Friday, February 15, 2008

It's not because of abortion. It's because of safety.

This is a pretty contentious issue.

The Globe and Mail has an article about how pro-choice groups are saying it's a "blasphemy" that Dr. Henry Morgentaler hasn't been inducted into the Order of Canada.

I was so proud of Western, my alma mater, when they gave Dr. Morgentaler an honorary degree the year I graduated. There was so much controversy. So many protests. Disgust.

In my mind, it's not entirely about abortion. It's about the personal struggles that this man went through for what he believed in.

Henry Morgentaler is a holocaust survivor. He lost family members in Auschwitz and he survived. After being given a United Nations scholarship that was offered to Jewish survivors, he had to live with a German family that was forced to house him in order to attend medical school.

In 1950, he moved to Canada and worked as a general practitioner for nearly 20 years before his convictions about abortion caused serious conflict with others. He gave up his practice in order to openly perform illegal abortions in 1969. While I don't condone illegal activity, it's a pretty big deal to give up your livelihood for something you believe in so strongly. Fighting the courts, lobbying on behalf of Canadian women to prevent unnecessary deaths from botched abortions of scared women.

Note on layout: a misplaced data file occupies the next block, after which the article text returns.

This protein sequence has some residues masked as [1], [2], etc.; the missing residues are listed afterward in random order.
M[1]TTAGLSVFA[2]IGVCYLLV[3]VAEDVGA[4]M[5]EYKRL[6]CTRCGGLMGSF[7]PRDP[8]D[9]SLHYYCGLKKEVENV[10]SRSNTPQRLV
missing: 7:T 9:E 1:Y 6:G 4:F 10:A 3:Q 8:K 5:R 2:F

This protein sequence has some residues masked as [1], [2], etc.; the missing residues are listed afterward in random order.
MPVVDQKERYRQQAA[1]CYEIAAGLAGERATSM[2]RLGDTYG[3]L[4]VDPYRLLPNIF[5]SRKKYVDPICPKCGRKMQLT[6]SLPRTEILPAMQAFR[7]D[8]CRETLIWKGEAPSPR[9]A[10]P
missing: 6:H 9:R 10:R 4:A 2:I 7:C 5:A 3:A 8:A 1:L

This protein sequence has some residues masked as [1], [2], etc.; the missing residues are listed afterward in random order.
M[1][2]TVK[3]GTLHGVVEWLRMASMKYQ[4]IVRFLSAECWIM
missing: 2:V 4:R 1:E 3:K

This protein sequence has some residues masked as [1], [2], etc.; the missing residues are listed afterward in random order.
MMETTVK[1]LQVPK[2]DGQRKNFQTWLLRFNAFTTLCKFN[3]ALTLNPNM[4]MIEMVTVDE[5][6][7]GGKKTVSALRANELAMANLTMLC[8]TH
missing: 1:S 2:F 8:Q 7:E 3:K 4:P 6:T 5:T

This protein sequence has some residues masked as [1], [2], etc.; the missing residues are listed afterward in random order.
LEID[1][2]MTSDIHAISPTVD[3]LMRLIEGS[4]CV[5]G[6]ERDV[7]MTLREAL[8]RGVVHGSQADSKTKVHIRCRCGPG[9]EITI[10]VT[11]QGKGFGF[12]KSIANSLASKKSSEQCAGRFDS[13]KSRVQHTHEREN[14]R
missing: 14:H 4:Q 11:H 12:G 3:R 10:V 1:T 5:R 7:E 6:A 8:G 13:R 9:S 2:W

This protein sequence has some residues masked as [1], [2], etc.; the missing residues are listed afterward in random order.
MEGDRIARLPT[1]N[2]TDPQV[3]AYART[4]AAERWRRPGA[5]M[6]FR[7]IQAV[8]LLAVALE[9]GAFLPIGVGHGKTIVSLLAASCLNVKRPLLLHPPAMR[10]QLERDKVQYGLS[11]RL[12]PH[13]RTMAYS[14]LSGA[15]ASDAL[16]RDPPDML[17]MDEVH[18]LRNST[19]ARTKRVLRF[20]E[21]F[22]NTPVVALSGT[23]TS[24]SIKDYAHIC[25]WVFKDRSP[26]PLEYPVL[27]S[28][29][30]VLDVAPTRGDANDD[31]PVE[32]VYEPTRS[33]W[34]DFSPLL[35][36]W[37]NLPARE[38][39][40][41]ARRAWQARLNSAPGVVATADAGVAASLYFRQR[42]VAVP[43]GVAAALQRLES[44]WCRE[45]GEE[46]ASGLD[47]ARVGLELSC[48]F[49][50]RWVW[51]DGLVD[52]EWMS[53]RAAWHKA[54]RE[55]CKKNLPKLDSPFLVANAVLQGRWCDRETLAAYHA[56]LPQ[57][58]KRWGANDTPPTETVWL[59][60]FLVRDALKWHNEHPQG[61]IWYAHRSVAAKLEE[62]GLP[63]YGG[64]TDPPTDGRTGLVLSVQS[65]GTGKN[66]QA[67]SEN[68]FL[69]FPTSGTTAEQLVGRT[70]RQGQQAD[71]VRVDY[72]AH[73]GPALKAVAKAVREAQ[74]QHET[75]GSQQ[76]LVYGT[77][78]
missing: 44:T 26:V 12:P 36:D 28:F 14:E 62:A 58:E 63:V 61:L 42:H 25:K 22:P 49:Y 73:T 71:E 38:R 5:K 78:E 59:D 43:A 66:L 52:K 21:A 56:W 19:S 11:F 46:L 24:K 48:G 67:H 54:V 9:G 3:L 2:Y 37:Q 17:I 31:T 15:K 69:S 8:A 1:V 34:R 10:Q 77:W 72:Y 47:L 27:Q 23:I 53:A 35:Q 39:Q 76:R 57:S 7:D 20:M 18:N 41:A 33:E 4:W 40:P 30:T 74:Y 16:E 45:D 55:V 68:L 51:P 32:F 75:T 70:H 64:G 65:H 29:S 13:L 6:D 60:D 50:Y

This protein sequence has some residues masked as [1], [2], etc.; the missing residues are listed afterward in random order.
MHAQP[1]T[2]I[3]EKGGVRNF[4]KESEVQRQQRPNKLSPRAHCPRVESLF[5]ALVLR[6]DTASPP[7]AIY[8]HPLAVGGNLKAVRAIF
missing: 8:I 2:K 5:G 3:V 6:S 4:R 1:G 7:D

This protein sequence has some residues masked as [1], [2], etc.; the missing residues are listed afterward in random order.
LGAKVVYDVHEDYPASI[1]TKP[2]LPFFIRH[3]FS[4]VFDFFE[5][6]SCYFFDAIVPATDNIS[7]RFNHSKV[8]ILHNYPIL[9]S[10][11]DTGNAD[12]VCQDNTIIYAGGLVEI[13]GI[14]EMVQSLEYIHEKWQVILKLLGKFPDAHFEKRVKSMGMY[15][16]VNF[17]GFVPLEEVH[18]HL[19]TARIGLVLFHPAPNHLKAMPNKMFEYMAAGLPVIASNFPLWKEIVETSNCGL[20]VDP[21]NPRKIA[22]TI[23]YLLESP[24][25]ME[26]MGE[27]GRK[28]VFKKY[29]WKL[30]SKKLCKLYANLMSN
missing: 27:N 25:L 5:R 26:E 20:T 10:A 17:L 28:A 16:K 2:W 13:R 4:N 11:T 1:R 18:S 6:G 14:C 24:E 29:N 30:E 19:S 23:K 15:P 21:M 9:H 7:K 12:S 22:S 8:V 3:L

He has received numerous death threats, his clinics have been bombed, and yet he still kept ensuring that women who had already chosen to abort, were given a safe option. I think the big thing to remember is that women who want abortions will get them. No matter whether it's a safe or legal option. And a medical environment in a clinic is a far better alternative to back alleys and basements.

I think that Dr. Morgentaler, though not everyone agrees with his own personal beliefs, deserves to be honored as someone who overcame great adversity and struggled in order to make the country a safer place for women. We are taught at a young age to stand up for our beliefs and to fight for what we believe is right. It seems silly that we're told that it's "wrong" when others don't believe in the same things as someone who spent their life going against the status quo.

In my opinion, the Order of Canada holds many members who do not mean nearly as much to Canada, and what Canadians believe in (not so much whether abortion is right or wrong, but freedom, standing up for your beliefs, being given the opportunity to make your own decisions), as Dr. Henry Morgentaler.

Vote in the Globe and Mail poll.

1 comment:

Kaye Bee said...

I love this post... it so true.